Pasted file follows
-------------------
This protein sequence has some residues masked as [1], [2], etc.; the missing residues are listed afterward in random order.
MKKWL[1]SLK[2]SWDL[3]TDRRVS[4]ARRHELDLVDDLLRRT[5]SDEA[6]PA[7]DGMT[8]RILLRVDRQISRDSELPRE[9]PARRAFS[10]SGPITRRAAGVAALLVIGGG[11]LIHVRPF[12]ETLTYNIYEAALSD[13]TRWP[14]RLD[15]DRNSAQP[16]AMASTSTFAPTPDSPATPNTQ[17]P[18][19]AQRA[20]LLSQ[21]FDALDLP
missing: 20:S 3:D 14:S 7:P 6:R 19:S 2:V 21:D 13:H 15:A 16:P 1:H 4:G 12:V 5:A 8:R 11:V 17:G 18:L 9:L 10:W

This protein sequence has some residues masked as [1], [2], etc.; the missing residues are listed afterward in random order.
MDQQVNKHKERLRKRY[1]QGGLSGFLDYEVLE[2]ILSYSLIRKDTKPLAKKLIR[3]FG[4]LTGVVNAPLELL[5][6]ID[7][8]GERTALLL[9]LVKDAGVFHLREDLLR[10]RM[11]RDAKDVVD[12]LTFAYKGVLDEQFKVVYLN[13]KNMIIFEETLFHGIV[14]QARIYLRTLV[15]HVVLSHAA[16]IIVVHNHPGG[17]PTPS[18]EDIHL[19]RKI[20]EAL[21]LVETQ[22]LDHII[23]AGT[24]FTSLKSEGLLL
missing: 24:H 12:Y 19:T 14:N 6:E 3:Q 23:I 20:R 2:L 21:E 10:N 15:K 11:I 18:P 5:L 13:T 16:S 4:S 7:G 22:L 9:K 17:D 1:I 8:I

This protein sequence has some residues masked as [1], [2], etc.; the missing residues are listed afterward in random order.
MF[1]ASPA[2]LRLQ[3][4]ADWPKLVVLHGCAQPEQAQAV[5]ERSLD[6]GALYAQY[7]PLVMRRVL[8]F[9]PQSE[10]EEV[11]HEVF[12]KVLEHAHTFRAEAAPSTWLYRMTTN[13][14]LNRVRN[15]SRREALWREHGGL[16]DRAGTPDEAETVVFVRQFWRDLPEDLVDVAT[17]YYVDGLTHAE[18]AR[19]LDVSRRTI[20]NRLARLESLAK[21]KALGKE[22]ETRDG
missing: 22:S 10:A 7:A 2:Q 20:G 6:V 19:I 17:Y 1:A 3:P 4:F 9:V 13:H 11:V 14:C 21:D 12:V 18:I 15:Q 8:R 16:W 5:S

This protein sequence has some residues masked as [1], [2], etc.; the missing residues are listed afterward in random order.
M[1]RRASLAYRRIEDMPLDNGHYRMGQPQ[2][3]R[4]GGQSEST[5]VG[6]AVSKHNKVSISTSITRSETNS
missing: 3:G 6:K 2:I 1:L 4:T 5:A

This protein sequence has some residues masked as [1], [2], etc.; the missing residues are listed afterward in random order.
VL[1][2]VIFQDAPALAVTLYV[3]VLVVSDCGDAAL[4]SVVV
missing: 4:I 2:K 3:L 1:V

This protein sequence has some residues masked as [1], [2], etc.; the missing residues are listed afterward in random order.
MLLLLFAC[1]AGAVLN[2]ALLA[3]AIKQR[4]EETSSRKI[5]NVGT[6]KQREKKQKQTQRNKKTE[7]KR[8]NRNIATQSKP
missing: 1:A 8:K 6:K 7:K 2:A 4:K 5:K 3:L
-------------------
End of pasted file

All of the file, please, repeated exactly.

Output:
This protein sequence has some residues masked as [1], [2], etc.; the missing residues are listed afterward in random order.
MKKWL[1]SLK[2]SWDL[3]TDRRVS[4]ARRHELDLVDDLLRRT[5]SDEA[6]PA[7]DGMT[8]RILLRVDRQISRDSELPRE[9]PARRAFS[10]SGPITRRAAGVAALLVIGGG[11]LIHVRPF[12]ETLTYNIYEAALSD[13]TRWP[14]RLD[15]DRNSAQP[16]AMASTSTFAPTPDSPATPNTQ[17]P[18][19]AQRA[20]LLSQ[21]FDALDLP
missing: 20:S 3:D 14:S 7:P 6:R 19:S 2:V 21:D 13:H 15:A 16:P 1:H 4:G 12:V 5:A 8:R 11:V 17:G 18:L 9:L 10:W

This protein sequence has some residues masked as [1], [2], etc.; the missing residues are listed afterward in random order.
MDQQVNKHKERLRKRY[1]QGGLSGFLDYEVLE[2]ILSYSLIRKDTKPLAKKLIR[3]FG[4]LTGVVNAPLELL[5][6]ID[7][8]GERTALLL[9]LVKDAGVFHLREDLLR[10]RM[11]RDAKDVVD[12]LTFAYKGVLDEQFKVVYLN[13]KNMIIFEETLFHGIV[14]QARIYLRTLV[15]HVVLSHAA[16]IIVVHNHPGG[17]PTPS[18]EDIHL[19]RKI[20]EAL[21]LVETQ[22]LDHII[23]AGT[24]FTSLKSEGLLL
missing: 24:H 12:Y 19:T 14:N 6:E 3:Q 23:I 20:R 2:L 21:E 10:N 15:K 11:I 18:P 5:L 13:T 16:S 4:S 7:G 22:L 9:K 17:D 1:I 8:I

This protein sequence has some residues masked as [1], [2], etc.; the missing residues are listed afterward in random order.
MF[1]ASPA[2]LRLQ[3][4]ADWPKLVVLHGCAQPEQAQAV[5]ERSLD[6]GALYAQY[7]PLVMRRVL[8]F[9]PQSE[10]EEV[11]HEVF[12]KVLEHAHTFRAEAAPSTWLYRMTTN[13][14]LNRVRN[15]SRREALWREHGGL[16]DRAGTPDEAETVVFVRQFWRDLPEDLVDVAT[17]YYVDGLTHAE[18]AR[19]LDVSRRTI[20]NRLARLESLAK[21]KALGKE[22]ETRDG
missing: 22:S 10:A 7:A 2:Q 20:G 6:V 19:I 17:Y 1:A 3:P 4:F 9:V 13:H 11:V 14:C 21:D 12:V 18:I 15:Q 8:R 16:W 5:S

This protein sequence has some residues masked as [1], [2], etc.; the missing residues are listed afterward in random order.
M[1]RRASLAYRRIEDMPLDNGHYRMGQPQ[2][3]R[4]GGQSEST[5]VG[6]AVSKHNKVSISTSITRSETNS
missing: 3:G 6:K 2:I 1:L 4:T 5:A

This protein sequence has some residues masked as [1], [2], etc.; the missing residues are listed afterward in random order.
VL[1][2]VIFQDAPALAVTLYV[3]VLVVSDCGDAAL[4]SVVV
missing: 4:I 2:K 3:L 1:V

This protein sequence has some residues masked as [1], [2], etc.; the missing residues are listed afterward in random order.
MLLLLFAC[1]AGAVLN[2]ALLA[3]AIKQR[4]EETSSRKI[5]NVGT[6]KQREKKQKQTQRNKKTE[7]KR[8]NRNIATQSKP
missing: 1:A 8:K 6:K 7:K 2:A 4:K 5:K 3:L